For these reasons, we suggest that your training program should likewise be focused on improving your strength, endurance, power and mobility, without burning out.

Simply put, focus on training hard enough and often enough to consistently improve your performance over time. However, don’t train so hard that you stagnate, go backwards or suffer serious injury.

Train Both Endurance and Power

Arguably the most important finding of the study was that training your cardiovascular system protects you from cardiovascular disease, whereas training for power protects you from cancer (1).

This means that you should train for both power and endurance if you seek to maximize your longevity and health.

The Take Home Message

Exercise protects you from the two biggest killers: cardiovascular disease and cancer. Specifically, endurance training protects you from cardiovascular disease, whereas power training protects you from cancer.

Therefore, if you want to live a long time, you should include both endurance and power training into your exercise routine.

Please click on the link below for your free PDF.

FREE PDF

Training For Longevity

References and Further Reading

1. A. Runacres, K. A. Mackintosh, M. A. McNarry, Health Consequences of an Elite Sporting Career: Long-Term Detriment or Long-Term Gain? A Meta-Analysis of 165,000 Former Athletes. Sports Med 51, 289-301 (2021).

2. M. Teramoto, T. J. Bungum, Mortality and longevity of elite athletes. J Sci Med Sport 13, 410-416 (2010).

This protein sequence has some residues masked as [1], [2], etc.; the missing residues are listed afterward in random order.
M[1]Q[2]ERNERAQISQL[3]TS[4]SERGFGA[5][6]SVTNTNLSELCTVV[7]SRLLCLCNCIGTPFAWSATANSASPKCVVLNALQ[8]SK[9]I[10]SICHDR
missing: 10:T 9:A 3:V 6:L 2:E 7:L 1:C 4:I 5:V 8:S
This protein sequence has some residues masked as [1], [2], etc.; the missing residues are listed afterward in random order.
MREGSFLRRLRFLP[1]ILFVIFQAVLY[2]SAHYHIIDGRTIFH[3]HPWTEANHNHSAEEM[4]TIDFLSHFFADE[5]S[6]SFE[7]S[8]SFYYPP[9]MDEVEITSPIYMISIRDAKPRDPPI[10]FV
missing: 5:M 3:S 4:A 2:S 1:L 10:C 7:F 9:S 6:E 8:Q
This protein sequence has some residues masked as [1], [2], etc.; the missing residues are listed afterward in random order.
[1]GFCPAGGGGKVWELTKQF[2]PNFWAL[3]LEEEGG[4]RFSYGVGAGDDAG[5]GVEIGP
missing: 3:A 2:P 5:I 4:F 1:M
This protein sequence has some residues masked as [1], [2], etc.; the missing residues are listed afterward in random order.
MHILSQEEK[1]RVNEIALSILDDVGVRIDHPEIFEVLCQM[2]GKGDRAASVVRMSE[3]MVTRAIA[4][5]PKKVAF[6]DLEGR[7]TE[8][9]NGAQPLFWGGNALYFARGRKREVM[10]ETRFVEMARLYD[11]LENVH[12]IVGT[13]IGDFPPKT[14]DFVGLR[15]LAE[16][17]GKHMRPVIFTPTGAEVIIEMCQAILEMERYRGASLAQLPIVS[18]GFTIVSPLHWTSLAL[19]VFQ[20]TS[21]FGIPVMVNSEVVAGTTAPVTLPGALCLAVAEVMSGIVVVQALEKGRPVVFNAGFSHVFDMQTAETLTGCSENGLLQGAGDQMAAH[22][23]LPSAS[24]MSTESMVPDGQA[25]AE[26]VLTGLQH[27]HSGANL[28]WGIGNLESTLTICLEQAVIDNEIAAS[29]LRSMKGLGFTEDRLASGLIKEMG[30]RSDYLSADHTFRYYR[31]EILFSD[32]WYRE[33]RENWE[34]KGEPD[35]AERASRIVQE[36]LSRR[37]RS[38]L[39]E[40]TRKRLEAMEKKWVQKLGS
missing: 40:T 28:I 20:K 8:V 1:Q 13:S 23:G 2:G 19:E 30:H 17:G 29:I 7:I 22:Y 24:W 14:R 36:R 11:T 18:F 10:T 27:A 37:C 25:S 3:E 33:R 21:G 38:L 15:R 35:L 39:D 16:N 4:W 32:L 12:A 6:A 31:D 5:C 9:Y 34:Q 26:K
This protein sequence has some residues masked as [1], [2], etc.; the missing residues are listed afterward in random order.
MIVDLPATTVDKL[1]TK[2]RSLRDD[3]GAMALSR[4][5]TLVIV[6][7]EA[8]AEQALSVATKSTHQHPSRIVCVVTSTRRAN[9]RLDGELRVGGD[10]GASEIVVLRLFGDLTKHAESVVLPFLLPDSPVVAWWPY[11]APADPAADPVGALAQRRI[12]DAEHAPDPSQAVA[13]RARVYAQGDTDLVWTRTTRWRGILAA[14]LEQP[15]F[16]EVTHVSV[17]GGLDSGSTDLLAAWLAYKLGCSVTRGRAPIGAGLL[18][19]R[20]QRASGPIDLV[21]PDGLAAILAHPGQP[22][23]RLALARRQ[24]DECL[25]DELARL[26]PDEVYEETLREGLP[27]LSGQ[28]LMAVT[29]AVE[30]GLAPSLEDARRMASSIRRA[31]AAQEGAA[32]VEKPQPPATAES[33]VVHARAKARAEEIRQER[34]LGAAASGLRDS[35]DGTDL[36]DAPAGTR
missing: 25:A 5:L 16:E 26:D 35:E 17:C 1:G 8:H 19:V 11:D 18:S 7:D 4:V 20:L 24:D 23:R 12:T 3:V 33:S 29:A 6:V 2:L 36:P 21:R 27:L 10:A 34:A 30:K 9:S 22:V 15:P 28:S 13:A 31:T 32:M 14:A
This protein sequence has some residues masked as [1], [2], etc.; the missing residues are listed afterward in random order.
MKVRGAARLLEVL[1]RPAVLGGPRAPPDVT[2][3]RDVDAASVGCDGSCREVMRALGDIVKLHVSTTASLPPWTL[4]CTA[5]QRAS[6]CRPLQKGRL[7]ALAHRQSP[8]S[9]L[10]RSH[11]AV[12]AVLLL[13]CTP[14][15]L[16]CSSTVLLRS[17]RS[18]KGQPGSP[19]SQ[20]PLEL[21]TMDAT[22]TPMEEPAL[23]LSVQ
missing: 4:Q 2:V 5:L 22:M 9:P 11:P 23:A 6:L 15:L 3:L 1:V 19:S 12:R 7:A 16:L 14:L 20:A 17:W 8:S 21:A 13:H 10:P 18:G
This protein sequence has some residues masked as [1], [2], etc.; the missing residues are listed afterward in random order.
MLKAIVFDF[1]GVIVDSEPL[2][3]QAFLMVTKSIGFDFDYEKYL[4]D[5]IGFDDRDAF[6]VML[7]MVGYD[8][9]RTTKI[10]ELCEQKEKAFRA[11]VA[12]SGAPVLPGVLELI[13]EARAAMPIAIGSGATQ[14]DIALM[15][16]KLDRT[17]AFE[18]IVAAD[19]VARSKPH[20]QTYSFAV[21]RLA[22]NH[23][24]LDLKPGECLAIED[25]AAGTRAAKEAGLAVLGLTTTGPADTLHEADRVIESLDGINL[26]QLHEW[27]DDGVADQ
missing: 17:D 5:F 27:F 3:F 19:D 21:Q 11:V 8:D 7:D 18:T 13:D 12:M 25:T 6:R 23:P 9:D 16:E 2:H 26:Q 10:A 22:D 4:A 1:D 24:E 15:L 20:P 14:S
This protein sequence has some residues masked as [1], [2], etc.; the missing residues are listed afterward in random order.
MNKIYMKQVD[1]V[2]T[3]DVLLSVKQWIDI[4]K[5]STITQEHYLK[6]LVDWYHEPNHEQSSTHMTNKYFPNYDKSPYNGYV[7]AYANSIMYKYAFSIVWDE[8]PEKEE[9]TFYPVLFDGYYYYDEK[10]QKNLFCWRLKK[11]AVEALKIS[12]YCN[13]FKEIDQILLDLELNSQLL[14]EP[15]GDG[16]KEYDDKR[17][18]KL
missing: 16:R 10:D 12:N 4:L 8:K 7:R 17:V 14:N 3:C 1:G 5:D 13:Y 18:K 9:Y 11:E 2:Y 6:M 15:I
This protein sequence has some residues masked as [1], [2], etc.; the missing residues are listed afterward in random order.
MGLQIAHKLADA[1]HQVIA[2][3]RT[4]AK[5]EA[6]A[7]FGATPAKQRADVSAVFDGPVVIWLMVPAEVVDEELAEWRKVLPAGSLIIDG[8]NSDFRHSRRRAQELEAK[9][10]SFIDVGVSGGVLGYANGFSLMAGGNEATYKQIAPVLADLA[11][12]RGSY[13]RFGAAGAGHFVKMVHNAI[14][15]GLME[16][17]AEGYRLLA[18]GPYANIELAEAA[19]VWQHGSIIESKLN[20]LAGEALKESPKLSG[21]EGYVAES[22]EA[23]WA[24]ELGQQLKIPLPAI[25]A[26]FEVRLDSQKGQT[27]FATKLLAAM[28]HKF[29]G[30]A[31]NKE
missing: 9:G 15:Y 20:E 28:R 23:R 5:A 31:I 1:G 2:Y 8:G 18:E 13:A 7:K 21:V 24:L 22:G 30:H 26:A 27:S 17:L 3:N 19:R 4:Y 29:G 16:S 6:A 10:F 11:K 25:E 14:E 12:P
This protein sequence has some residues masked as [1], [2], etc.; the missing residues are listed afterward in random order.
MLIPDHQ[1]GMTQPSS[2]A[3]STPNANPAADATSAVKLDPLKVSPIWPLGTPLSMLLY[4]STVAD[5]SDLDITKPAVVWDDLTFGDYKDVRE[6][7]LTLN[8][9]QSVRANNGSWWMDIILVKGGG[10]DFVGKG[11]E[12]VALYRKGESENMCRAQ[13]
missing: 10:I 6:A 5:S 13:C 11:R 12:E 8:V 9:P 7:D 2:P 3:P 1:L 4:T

3. S. Lemez, J. Baker, Do Elite Athletes Live Longer? A Systematic Review of Mortality and Longevity in Elite Athletes. Sports Med Open 1, 16 (2015).

4. J. R. Ruiz, M. Morán, J. Arenas, A. Lucia, Strenuous endurance exercise improves life expectancy: it’s in our genes. Br J Sports Med 45, 159-161 (2011).

Acknowledgements

Images by sportpoint and Yobro10

Disclaimer

The material displayed on this website is provided without any guarantees, conditions or warranties as to its accuracy.
Information written and expressed on this website is for education purposes and interest only. It is not intended to replace advice from your medical or healthcare professional.

You are encouraged to make your own health care choices based on your own research and in conjunction with your qualified practitioner.

The information provided on this website is not intended to provide a diagnosis, treatment or cure for any diseases. You should seek medical attention before undertaking any diet, exercise, other health program or other procedure described on this website.